Yosemite Half Dome Hike Safety Tips from Mr Half Dome

Between March 1 and March 31, visitors to Yosemite can enter the annual lottery for permits to ascend the hiking route of Half Dome. Permits have been required since 2010. The Half Dome cables, erected in 1919, became extremely crowded in the late 2000’s, with well over 900 people ascending on weekends. To provide a safe escape down the cables when mountain weather comes in, the park limited the numbers.

Half Dome - a goal and a journey

This year, 225 day hikers with advanced permits (through the March lottery), 50 more through a 2-day mini-lottery and 75 backpackers with Wilderness Permits will be allowed. Big wall climbers who ascent the face do not need a permit. A ranger is stationed at Sub Dome to check permits. The support system for the cables is installed by the trail crew. The anticipated dates of use in 2014 are from May 24 to October 14 – weather permitting.

Rick Deutsch (aka MrHalfDome) is the author of the only guide book to the hike: “One Best Hike: Yosemite’s Half Dome,” and offers these recommendations. Hikers need: 1. Education, 2. Preparation, and 3. Motivation. As a hiker (not a guide) he has been to the top 40 times. It is an extremely strenuous hike and must be taken seriously. Water should be treated before drinking, boots need to fit properly, hill training is suggested, use of trekking poles save knees and good can-do attitude helps people succeed.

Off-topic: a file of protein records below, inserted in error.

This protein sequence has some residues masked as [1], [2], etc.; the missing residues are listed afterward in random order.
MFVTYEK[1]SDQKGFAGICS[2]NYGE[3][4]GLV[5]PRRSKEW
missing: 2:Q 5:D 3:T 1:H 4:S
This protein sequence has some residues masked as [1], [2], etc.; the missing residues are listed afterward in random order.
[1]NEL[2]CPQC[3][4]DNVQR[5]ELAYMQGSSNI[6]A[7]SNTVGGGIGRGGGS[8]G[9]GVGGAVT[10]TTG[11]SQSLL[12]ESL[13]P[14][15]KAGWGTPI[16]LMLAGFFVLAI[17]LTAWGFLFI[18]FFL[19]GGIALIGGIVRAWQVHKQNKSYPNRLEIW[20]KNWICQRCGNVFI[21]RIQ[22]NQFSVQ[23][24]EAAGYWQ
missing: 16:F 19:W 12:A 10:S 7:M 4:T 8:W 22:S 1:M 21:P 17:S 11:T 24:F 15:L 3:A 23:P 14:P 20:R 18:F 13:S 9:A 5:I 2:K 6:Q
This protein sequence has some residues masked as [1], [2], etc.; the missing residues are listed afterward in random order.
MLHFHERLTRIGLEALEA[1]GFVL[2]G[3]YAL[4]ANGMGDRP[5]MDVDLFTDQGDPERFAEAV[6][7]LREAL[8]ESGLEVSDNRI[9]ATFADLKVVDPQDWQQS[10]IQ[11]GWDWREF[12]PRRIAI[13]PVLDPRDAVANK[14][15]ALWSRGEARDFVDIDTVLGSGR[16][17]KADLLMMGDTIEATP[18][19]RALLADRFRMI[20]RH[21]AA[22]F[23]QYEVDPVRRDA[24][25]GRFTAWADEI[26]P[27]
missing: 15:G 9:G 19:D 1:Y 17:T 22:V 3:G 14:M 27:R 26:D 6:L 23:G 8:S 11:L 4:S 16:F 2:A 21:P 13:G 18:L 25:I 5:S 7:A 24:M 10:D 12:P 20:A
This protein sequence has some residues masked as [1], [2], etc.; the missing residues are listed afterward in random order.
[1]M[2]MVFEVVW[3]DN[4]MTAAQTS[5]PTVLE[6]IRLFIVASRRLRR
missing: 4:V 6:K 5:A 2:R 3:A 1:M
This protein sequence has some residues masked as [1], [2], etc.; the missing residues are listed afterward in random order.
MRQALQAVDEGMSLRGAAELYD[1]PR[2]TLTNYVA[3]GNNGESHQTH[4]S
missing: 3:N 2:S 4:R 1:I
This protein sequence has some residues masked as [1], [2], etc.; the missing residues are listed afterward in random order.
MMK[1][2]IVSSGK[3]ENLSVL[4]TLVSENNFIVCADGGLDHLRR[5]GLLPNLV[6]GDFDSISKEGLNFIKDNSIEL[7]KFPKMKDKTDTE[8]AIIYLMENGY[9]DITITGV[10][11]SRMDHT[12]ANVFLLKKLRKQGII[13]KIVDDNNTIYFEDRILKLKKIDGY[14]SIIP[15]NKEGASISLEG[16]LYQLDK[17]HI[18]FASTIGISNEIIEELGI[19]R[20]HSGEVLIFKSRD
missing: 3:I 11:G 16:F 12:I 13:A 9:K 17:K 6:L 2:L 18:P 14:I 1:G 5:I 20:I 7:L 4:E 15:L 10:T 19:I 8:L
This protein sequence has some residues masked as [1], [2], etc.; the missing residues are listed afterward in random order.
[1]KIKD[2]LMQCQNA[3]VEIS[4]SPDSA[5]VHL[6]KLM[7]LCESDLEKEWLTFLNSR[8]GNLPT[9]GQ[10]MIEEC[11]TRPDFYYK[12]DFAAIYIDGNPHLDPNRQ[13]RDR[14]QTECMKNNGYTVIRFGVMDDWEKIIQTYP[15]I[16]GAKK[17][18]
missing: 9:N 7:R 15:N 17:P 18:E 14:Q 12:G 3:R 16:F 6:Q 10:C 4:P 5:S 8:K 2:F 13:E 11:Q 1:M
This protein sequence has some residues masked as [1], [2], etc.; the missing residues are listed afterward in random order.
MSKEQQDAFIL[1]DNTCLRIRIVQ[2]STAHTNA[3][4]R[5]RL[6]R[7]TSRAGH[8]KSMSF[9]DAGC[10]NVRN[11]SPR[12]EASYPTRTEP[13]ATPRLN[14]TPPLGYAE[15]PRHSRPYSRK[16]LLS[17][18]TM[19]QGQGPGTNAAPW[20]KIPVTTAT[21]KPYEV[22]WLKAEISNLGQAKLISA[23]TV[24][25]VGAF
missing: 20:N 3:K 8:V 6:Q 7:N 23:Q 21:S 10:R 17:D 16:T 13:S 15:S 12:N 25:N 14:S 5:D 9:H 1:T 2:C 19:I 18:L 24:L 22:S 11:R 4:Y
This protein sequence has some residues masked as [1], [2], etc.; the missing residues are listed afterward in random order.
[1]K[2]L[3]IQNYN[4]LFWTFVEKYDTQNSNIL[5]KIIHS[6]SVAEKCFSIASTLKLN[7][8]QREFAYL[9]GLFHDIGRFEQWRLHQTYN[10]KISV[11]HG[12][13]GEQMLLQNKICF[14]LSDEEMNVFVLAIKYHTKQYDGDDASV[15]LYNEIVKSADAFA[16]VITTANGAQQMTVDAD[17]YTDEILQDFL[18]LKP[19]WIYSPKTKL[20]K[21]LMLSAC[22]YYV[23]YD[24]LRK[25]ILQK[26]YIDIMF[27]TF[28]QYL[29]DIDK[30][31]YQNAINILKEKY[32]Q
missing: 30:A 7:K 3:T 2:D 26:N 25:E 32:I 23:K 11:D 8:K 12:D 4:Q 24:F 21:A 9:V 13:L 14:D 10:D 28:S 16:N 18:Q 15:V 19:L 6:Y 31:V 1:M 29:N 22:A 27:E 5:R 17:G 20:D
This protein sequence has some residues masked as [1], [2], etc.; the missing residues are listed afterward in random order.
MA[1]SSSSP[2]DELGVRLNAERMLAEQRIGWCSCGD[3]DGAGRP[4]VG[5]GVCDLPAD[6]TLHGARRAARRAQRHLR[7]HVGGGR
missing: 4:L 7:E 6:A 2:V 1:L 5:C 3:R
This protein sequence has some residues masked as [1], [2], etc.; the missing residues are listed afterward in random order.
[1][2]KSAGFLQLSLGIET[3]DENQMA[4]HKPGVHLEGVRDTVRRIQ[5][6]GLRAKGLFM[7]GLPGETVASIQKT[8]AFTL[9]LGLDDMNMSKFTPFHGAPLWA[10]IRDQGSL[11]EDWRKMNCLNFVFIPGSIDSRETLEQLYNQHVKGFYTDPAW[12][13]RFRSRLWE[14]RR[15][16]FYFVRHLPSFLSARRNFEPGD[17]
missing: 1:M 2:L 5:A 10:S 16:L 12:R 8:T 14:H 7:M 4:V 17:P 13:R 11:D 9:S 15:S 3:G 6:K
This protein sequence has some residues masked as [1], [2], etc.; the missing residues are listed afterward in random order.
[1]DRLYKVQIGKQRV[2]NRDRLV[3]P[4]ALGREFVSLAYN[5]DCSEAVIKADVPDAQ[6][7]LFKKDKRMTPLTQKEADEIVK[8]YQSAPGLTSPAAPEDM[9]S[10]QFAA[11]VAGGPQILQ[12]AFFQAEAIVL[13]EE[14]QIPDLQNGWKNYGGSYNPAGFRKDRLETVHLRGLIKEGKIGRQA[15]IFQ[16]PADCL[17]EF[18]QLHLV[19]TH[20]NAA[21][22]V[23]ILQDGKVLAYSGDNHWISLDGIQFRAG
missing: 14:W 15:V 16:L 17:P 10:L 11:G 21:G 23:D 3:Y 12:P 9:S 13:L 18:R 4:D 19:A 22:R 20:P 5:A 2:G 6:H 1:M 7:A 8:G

Many people prefer to do this hike with one of the Yosemite guide services. You may be able to hike Half Dome with Mr Half Dome, through LastingAdentures.com.

It’s a goal and a journey.

Unrelated thought worth quoting: “Who ya gonna call? Ghostbusters!” – R.I.P. Harold Remus

MrHalfDome™ – Rick Deutsch – www.HikeHalfDome.com

One Best Hike: Yosemite’s Half Dome

 

About Mr Half Dome - Rick Deutsch

Mr Half Dome. Has written the only half dome hiking guide, One Best Hike: Yosemite's Half Dome. Has hiked it 31 times to day. Lives in San Jose, CA Available for presentations. Carpe Diem Experience, LLC
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One Response to Yosemite Half Dome Hike Safety Tips from Mr Half Dome

  1. Maureen L says:

    Limits on number of Half Dome hikers aren’t just so that the rangers can get people down “when mountain weather comes in.” Wise hikers who want to live long, full lives don’t head up the cables to the top if it has rained, is raining, or looks like it could rain soon. Lightning and thunder don’t usually move in so quickly that people who headed up when there was not a cloud in the sky get caught on top in a thunderstorm, though I suppose it is possible.

    Since permits have been required, there aren’t long lines of people at the saddle at the top of Sub Dome waiting to start up the cables, and there are very few idiots going up the outside of the cables because they don’t want to wait 45 minutes + to go up on the inside.

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